When NC State head coach Tom O'Brien walked into the media room on national signing day Feb. 2, everyone assembled there knew that rising fifth-year senior quarterback Russell Wilson was focusing on baseball this spring and summer.
What they may have not known however was that O'Brien is preparing to pass the torch to rising redshirt junior quarterback Mike Glennon.
"We have to move forward with Glennon," he said. "We've planned for this day, and Michael is ready to do it."
O'Brien spoke of restructuring the offense to fit Glennon's skill set, and how he did not have the option of waiting for Wilson to decide at the end of the summer if he wants to return for football. If O'Brien was not clear enough that afternoon, the next day he pronounced on the radio in an interview with Adam Gold and Joe Ovies on 99.9 The Fan in Raleigh that Glennon was his guy.
"We are going to go ahead and get Michael Glennon ready to play," he said. "He will be the starting quarterback against whomever we open with next year."
For Glennon, he realizes the opportunity is now.
"It's an exciting time for me after waiting so long, coming in and competing for the starting job right away and then having to sit three years," Glennon said. "It's tough, but it's a good learning experience for me. Now I feel like I am ready to go and lead this football team to some victories."
Glennon arrived at NC State as perhaps the most highly touted quarterback to ever sign with the Wolfpack program. Rivals.com rated him as the No. 3 pro-style quarterback in the 2008 class, and he was a four-star prospect listed as the No. 59 recruit in the country regardless of position.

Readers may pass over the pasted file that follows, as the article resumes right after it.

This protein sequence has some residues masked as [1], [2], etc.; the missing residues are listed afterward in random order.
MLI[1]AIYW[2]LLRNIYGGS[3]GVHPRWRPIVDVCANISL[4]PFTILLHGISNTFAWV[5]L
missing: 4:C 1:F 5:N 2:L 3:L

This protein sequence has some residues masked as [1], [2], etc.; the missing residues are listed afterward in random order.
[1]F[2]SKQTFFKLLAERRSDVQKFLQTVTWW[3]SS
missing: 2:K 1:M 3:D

He seemed to be walking into a good situation at NC State. There was a wide-open quarterback battle heading into the 2008 season. Daniel Evans was the incumbent with high intangibles, but also a physically limited quarterback. Harrison Beck was a strong-armed but inconsistent and interception prone Nebraska transfer. Like Glennon, Beck was a hot-shot recruit, and Beck briefly supplanted Evans as a starter in 2007 before an injury opened to the door for Evans to take the job back. Also back was Justin Burke, a cerebral quarterback who may not have been a great fit for offensive coordinator Dana Bible's offense.
Then there was Wilson, a 5-foot-11 freshman who redshirted in 2007 and was a two-star recruiting coming out of high school with his only other offer being from Duke.
Burke and Beck faded behind the competition early, leaving it as a three-player race between Evans, Glennon and Wilson. Glennon though proved not to be ready, and eventually the job went to Wilson over Evans.
"From then on it was a tough situation for me being behind an All-ACC quarterback, but I think I learned a lot from him about the college football game, and I think in the long run it benefitted me," Glennon said.
Glennon redshirted in 2008 and has been the second-string quarterback each of the last two seasons. He completed 24 of 39 passes for 248 yards and a touchdown with two picks in 2009, and last season he was 9-of-13 passing for 78 yards. He also insisted that in those three years he never reached a low point.